You know who they are. They are the elegantly gaunt, milky skinned, perfectly bald actors and actresses who have helped to maintain this ultra-skinny cancer persona for years. Susan Sarandon in Step Mom, that girl in My Sister’s Keeper, even Mandy Moore in A Walk to Remember. The list continues. I mean, Joseph Gordon-Levitt, the main character in 50/50, already has the whole frail Cancer Patient thing going for him, so you can bet your bottom dollar he will only serve to add fuel to the fire. And while it is true that, yes, this persona used to be the norm for all cancer patients, things change. That’s right, Mr. Spielberg, times they are a-changin’. Times are a-changin and medicine is a-changin. Cancer patients can get chubby.
So how am I going to break this widespread notion that all Cancer Patients are tiny and rail thin even in the present era? I’m glad you asked. Actually, I’ve already been traveling along the Selfless Road to Weight Gain to End Cancer Patient Stereotypes for a few months. The funny thing is, though, I didn’t even know I was on the road until now. Physical roads have never been my strong point, thank you Google Maps. Metaphoric roads, however, are totes my thing. Life is a highway, and ya better believe I’m gonna ride it. So it was weird that I didn’t actually realize how selfless a road I had embarked on until the first pit stop. Being selflessly selfless is what we call that, my friends.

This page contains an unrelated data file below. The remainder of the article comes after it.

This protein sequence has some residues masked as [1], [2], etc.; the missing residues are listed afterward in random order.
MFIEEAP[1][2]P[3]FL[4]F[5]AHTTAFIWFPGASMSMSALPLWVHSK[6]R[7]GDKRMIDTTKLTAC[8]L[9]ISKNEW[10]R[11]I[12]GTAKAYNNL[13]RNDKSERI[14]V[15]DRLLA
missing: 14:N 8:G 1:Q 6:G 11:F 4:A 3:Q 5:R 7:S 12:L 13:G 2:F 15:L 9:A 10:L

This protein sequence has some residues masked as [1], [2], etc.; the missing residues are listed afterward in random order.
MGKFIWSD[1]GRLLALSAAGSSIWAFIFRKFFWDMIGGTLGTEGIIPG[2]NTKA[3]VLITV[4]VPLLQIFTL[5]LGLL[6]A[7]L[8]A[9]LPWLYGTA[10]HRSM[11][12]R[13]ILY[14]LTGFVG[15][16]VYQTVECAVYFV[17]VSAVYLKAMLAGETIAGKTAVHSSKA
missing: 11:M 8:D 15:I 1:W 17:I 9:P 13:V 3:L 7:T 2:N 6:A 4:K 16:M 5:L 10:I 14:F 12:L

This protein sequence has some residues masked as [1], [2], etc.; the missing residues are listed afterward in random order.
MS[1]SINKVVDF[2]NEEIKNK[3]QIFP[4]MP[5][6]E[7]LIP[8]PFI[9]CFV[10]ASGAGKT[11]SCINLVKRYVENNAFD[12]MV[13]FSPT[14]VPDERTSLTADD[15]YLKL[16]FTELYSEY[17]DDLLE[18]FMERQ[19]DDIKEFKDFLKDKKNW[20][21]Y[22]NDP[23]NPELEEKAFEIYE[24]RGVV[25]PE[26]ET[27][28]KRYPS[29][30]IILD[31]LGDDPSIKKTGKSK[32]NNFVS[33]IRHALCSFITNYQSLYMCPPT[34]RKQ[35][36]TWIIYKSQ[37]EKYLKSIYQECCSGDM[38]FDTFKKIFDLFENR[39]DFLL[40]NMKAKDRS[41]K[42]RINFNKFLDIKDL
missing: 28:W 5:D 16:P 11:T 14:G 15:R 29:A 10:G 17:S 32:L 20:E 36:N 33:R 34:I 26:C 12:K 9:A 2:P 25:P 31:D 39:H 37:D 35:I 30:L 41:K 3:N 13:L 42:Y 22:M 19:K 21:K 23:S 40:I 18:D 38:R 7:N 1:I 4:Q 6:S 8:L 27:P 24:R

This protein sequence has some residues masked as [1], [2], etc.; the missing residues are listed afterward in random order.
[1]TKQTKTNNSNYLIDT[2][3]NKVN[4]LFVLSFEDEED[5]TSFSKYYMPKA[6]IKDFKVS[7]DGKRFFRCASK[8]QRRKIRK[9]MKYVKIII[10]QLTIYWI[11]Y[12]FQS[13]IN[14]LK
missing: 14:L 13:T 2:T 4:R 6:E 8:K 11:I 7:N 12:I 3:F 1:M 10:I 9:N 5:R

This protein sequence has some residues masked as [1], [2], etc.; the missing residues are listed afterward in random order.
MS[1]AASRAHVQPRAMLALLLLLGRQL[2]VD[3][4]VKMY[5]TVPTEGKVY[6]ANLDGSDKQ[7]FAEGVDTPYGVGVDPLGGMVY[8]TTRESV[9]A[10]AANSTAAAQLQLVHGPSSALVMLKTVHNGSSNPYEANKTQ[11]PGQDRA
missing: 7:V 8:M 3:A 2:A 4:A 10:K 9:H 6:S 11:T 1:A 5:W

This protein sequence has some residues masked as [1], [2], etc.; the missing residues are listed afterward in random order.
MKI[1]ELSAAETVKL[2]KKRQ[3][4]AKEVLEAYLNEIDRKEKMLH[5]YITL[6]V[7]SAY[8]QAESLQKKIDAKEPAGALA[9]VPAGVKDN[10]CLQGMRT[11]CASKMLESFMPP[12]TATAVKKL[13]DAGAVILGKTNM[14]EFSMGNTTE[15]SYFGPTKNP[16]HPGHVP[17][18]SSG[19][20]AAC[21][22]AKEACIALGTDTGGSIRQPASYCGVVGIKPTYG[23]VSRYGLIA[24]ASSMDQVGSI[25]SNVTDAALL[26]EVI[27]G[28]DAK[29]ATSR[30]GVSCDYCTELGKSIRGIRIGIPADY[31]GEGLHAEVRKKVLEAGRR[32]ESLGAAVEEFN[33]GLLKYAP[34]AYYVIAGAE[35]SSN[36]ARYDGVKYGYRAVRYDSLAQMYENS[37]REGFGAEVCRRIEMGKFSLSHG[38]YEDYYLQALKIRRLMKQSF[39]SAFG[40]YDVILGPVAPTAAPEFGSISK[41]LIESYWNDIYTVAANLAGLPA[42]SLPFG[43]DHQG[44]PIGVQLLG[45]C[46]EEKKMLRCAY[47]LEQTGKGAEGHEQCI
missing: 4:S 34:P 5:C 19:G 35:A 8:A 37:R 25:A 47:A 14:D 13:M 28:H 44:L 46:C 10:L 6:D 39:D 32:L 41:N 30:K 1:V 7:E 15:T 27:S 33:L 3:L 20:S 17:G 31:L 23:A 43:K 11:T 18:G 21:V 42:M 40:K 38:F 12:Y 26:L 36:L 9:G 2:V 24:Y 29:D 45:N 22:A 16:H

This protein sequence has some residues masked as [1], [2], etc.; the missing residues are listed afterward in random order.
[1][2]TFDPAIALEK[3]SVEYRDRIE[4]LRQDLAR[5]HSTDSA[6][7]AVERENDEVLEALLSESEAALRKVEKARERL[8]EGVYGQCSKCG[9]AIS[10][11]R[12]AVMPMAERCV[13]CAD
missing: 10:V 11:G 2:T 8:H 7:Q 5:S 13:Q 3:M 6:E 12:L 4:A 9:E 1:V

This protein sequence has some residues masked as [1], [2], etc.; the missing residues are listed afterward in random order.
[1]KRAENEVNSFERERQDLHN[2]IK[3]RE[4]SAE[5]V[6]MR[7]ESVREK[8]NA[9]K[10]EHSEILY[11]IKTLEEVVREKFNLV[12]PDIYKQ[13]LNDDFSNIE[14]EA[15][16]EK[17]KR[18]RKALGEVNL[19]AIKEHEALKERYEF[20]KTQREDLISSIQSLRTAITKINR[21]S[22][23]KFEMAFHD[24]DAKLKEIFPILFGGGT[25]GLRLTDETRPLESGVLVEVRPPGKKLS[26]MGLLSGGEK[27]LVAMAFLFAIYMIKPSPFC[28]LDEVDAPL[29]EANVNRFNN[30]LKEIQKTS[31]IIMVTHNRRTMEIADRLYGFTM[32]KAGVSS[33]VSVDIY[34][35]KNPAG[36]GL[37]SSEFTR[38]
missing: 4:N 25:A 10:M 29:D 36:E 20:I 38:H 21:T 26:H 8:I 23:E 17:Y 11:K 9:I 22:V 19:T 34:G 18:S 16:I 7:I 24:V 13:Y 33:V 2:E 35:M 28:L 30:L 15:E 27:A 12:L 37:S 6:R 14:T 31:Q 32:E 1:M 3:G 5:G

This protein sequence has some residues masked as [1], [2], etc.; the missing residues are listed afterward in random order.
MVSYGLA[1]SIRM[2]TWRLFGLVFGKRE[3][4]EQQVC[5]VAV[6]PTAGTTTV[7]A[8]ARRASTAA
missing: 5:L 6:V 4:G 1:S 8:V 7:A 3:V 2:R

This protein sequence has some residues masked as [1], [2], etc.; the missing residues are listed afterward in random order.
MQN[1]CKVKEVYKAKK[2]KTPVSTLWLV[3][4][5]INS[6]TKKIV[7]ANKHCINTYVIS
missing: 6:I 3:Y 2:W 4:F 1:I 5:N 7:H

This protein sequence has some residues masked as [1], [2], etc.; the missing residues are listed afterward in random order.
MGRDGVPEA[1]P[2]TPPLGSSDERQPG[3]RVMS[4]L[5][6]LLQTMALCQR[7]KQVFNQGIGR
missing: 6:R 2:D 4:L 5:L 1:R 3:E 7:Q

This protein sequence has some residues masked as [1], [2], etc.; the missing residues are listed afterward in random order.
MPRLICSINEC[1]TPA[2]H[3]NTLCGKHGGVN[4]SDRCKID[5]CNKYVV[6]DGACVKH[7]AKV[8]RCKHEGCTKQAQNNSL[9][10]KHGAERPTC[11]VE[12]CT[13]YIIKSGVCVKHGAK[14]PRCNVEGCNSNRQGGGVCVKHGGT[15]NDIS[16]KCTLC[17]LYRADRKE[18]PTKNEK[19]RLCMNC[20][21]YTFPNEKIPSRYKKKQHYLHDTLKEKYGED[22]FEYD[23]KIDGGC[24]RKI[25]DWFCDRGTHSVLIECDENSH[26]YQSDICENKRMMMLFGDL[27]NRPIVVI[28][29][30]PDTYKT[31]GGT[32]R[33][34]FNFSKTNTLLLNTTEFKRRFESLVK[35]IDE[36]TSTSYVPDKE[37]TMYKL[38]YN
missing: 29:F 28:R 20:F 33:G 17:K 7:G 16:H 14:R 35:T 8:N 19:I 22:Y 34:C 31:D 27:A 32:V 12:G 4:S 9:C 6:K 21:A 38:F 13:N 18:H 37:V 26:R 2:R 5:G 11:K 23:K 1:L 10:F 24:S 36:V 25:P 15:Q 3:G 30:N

Before I continue, I should probably inform you that the Sloan Kettering Cancer Center, sometimes referred to as “Spa de la Chemo,” is also a built-in Weight Watchers. Every time you go in, they take an accurate account of your weight and record it in your very own excel spreadsheet. So, after about 4 months of doing chemo/weight watchers, I decided it was time to see if my weight had fluctuated from June to September. Partly because I was curious, and partly because this spreadsheet was 3 months and 29 days longer than any previous attempt I’d made at recording my weight. So, there I was in the middle of saying “I mean, even the muffin top I feel right now is probably just in my head, right? Crazy meds” when the nurse chimed in with, “Wow, you’ve gained over 10 pounds already….but no worries!” Yeah. No worries!! Only 3 more months to go!! You can still eat sushi with your girls if the sushi is vegetarian and covered in brown rice!!! Kisses!